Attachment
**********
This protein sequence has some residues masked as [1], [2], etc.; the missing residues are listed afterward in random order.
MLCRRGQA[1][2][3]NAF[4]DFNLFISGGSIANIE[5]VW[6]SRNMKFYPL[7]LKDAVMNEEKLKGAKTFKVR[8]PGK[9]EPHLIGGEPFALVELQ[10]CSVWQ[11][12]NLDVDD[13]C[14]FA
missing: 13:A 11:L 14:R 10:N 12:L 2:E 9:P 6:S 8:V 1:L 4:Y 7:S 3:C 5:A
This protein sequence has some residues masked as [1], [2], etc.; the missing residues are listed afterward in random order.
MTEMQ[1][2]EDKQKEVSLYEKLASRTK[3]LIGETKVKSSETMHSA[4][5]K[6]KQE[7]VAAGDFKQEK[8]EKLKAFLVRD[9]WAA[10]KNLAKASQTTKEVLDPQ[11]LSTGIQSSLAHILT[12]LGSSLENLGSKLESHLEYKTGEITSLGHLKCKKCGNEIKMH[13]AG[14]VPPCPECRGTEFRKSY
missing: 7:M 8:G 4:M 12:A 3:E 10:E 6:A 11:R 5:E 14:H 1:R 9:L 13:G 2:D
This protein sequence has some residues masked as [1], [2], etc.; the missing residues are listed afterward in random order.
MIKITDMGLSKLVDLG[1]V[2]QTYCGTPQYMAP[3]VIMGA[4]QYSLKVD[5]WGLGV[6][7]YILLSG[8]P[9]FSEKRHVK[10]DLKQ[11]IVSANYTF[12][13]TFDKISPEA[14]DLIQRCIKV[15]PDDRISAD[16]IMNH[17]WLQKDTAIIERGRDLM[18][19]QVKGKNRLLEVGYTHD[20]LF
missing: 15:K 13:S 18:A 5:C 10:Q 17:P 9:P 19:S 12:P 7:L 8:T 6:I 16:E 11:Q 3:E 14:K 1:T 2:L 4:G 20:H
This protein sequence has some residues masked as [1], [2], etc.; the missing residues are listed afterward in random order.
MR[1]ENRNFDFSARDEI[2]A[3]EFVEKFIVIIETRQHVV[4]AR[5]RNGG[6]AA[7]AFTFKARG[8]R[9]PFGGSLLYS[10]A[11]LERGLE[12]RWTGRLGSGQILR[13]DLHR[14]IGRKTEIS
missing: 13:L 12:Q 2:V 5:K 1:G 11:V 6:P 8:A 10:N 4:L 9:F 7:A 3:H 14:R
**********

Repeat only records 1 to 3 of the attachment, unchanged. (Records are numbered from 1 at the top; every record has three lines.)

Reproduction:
This protein sequence has some residues masked as [1], [2], etc.; the missing residues are listed afterward in random order.
MLCRRGQA[1][2][3]NAF[4]DFNLFISGGSIANIE[5]VW[6]SRNMKFYPL[7]LKDAVMNEEKLKGAKTFKVR[8]PGK[9]EPHLIGGEPFALVELQ[10]CSVWQ[11][12]NLDVDD[13]C[14]FA
missing: 13:A 11:L 14:R 10:N 12:L 2:E 9:P 6:S 8:V 1:L 4:Y 7:S 3:C 5:A
This protein sequence has some residues masked as [1], [2], etc.; the missing residues are listed afterward in random order.
MTEMQ[1][2]EDKQKEVSLYEKLASRTK[3]LIGETKVKSSETMHSA[4][5]K[6]KQE[7]VAAGDFKQEK[8]EKLKAFLVRD[9]WAA[10]KNLAKASQTTKEVLDPQ[11]LSTGIQSSLAHILT[12]LGSSLENLGSKLESHLEYKTGEITSLGHLKCKKCGNEIKMH[13]AG[14]VPPCPECRGTEFRKSY
missing: 7:M 8:G 4:M 12:A 3:E 10:E 6:A 11:R 5:E 14:H 1:R 9:L 13:G 2:D
This protein sequence has some residues masked as [1], [2], etc.; the missing residues are listed afterward in random order.
MIKITDMGLSKLVDLG[1]V[2]QTYCGTPQYMAP[3]VIMGA[4]QYSLKVD[5]WGLGV[6][7]YILLSG[8]P[9]FSEKRHVK[10]DLKQ[11]IVSANYTF[12][13]TFDKISPEA[14]DLIQRCIKV[15]PDDRISAD[16]IMNH[17]WLQKDTAIIERGRDLM[18][19]QVKGKNRLLEVGYTHD[20]LF
missing: 15:K 13:S 18:A 5:C 10:Q 17:P 9:P 19:S 12:P 7:L 8:T 6:I 16:E 11:Q 3:E 14:K 1:T 2:L 4:G 20:H